This year our students have access to the Adobe suite. We decided to put in a mini unit, for our Grade 8s, to introduce them to Adobe Illustrator. I am hoping to get through everything in six to eight weeks. I anticipate that next year, this will become a longer unit!
The idea of the unit is that they work in teams to create a sticker pack, to sell to raise money for a charity of their choosing! In the unit they do some basic tutorials, label a print out of the Adobe Illustrator Tool Bar, work in teams to brainstorm, sketch out and then design their final stickers. They end with a presentation.
I put together a short slide-deck to help our student set January Goals! Feel free to use and adapt (the second last slide talks about updating their e-portfolios, which maybe you don't have). Link is here.
My personal goal is to share more, (through my blog, social media and with colleagues) and to have better email practice (I seriously avoid my inbox too much)!
What goals do you have?
Today I have been reflecting on how I introduce units...and how to improve how I introduce units! What I normally do is tell students a little about the unit, then we look at the Statement of Inquiry (SOI) and we talk about how it relates to the unit, and how it could be used elsewhere. I usually talk about the Global Context with them, and sometimes (not enough) we look at the Key and Related Concepts. I tended to skip the Key and Related Concepts, because they are visible and relevant in the SOI (though not always the exact same word).
However the presentation about conceptual understanding by Abril Dulude Matos (mentioned here) got me thinking about the importance of really unpacking the concepts with my students. (Sometimes you can go to a presentation or meet a teacher, and with just a few sentences be totally inspired. This is why we need to get Abril working in Europe....or at least on Twitter!)
Previously I would often use the content of the unit (though students would only know a general theme) to help them explore the SOI. However, after reflecting I have decided to introduce my units differently:
I believe this will make for a much richer discussion about the importance and purpose of the unit. It also means when we are discussing elements, like the Key Concept, they are thinking about it without relating it to the unit's content - this will allow for much easier transfer! This activity will also hopefully be more memorable for them and will them with reflections later in the unit.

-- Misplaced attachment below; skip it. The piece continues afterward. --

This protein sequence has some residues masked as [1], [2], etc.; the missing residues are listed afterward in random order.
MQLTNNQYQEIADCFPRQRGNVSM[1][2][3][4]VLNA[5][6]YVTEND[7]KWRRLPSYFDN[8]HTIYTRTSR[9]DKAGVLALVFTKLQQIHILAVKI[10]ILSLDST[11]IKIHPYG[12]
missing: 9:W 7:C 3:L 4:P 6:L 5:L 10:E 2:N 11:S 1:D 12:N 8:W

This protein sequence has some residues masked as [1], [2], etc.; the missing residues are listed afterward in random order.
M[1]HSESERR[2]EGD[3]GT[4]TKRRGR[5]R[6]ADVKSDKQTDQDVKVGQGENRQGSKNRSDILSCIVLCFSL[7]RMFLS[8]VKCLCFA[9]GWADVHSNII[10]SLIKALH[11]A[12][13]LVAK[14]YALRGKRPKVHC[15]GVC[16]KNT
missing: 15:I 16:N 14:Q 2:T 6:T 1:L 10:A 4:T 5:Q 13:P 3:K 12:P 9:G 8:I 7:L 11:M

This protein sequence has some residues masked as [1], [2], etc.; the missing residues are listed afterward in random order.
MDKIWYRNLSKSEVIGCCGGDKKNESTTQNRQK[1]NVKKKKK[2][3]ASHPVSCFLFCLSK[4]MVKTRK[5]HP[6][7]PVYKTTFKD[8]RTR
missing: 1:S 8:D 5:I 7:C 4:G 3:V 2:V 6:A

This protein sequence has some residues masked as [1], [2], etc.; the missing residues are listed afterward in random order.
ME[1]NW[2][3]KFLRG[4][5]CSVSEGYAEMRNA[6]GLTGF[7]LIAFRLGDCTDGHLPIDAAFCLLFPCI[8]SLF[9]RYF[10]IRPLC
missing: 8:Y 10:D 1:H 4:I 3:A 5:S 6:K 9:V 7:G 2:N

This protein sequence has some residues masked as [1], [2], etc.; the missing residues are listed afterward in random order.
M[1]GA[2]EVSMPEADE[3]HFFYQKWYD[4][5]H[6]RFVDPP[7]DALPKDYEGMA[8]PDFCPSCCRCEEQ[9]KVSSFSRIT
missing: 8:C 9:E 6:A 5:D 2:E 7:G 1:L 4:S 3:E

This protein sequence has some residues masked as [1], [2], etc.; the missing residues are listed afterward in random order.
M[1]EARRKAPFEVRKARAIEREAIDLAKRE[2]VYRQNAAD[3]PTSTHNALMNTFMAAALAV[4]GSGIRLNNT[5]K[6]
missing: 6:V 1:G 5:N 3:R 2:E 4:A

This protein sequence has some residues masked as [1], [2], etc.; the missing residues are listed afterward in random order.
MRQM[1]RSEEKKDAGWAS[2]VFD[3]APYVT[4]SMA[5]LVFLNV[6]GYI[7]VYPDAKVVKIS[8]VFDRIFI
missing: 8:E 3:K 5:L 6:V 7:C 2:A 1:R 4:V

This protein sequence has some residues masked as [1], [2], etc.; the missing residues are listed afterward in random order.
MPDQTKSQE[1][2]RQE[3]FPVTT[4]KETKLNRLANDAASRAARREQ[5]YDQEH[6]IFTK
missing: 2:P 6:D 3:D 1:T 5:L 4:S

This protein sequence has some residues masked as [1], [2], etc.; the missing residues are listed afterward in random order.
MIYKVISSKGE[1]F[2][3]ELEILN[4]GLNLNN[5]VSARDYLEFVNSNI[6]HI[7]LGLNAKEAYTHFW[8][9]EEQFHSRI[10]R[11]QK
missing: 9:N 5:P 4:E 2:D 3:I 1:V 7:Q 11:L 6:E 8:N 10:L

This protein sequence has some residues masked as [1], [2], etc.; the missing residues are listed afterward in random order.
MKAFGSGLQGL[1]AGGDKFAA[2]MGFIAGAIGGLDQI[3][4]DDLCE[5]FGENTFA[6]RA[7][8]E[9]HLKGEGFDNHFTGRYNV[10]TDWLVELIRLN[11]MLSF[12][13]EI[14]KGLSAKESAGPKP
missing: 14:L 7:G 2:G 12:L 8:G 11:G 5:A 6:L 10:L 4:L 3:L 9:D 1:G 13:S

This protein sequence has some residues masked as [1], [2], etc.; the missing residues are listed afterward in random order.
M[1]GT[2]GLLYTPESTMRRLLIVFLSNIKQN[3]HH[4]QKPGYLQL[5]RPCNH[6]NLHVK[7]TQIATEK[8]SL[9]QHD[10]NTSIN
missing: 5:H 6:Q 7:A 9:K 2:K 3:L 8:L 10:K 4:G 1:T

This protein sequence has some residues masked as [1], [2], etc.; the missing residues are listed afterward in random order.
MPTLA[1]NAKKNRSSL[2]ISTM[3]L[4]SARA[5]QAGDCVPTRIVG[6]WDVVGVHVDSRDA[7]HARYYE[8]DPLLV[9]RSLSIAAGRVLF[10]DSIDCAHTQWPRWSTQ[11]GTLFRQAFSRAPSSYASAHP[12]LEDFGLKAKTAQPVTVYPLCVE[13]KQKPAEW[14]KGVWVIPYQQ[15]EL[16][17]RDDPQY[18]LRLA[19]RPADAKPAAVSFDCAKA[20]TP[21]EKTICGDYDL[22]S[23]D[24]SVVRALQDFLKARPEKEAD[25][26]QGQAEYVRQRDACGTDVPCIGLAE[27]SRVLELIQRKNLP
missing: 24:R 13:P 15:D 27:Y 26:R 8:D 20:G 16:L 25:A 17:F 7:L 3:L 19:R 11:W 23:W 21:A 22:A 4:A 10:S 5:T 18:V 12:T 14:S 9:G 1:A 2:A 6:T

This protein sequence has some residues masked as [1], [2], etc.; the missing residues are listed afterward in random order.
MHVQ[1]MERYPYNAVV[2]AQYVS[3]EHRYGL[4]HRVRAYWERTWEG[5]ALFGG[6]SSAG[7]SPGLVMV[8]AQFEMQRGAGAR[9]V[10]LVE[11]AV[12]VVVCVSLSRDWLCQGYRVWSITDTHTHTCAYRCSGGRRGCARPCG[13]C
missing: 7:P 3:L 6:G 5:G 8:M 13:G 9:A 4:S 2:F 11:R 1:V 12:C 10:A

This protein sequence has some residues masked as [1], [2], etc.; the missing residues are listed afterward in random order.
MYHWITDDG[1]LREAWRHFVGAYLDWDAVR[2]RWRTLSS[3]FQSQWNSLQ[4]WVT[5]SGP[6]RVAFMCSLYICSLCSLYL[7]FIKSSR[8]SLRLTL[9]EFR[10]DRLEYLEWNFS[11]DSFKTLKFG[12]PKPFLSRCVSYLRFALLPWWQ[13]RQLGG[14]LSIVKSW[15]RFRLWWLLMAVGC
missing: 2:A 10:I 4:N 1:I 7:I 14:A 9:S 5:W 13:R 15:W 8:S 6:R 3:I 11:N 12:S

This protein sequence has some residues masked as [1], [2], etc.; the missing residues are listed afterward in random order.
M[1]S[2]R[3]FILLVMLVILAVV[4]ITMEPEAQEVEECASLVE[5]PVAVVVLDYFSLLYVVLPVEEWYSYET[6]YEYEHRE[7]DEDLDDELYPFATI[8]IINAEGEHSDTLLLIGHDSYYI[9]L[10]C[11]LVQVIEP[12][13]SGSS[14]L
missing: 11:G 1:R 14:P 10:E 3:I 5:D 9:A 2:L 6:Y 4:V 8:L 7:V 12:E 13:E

The new strategy I want to try will also take the whole lesson (90 minutes), and I will only introduce the content of the unit in the last 15 minutes of so - Almost as a cliff hanger!
Because I will introduce all the separate elements first, before the content of the unit, I can actually use a similar layout for every unit. I decided to make a template to help me. I've made the template so that anyone can use it, regardless of the subject they teach. I also have the links in the template to various documents to help!
Here are all the MYP Related Concepts by subject.
I added three tabs - the first two tabs have the same information, but one is organised by group and the other alphabetically. The third tab shows all the related concepts that are shared between subjects - it's quite interesting to look at the different descriptors, to look for similarities and differences.
At the #MYPDesign TeachMeet I also attended an excellent session "Conceptual understanding in the classroom" by Abril Dulude Matos. I know I am good at using the Key Concepts in my planning and when crafting my statement of inquiry, but I don't have students look much at the individual concepts, (though we do look at the SOI over and over).
Abril suggested doing this at the start of units, by introducing the Key Concept, and firstly asking students 'have you heard this word before?". Students should be able to mention other classes they have heard it in, or outside of school. An example she gave was when she introduced Systems in an MYP1 unit, the students are easily able to refer back to digestive systems they learnt about at the end of the PYP!
I decided to put together a table with all the Key Concepts, for every subject, with the definition and the subject-specific information. I had been meaning to do this for a while, mainly for collaborating with peers, and finding interdisciplinary connections - but now I will also use it to help my students make connections. I'm also working on an MYP Design Slide Deck TEMPLATE - which will have pages to help introduce units, and I will definitely include some of Abril's prompts!
LINK TO MYP KEY CONCEPTS DOCUMENT
I've been doing a lot with trying to strengthen my students understanding of the Command Terms for design this term - mainly because it really helps them understand what it required of them, but also it helps me emphasis the importance of being detailed and providing evidence.
I've mainly done this through some games, but also through using ClassCraft Boss Battles and Quizlet.
Here are some links that to some games:
Ignore the terrible photo....I have a 'vintage phone' (according to my students)
This morning I quickly put together a slide deck, so I can pinch this idea from the design team at BIS. I've made a copy with only text, and one with icons. Some of the command terms were hard to find icons for, so if you have any suggestions for swapping any out - please let me know. The link to the sources are in the 'speakers notes' below each slide.
On Friday I attended the MYP Design Teach Meet at the Bavarian International School. I attended three awesome presentations and met lots of inspiring educators. I also led a session about one-pagers, which I will share here too!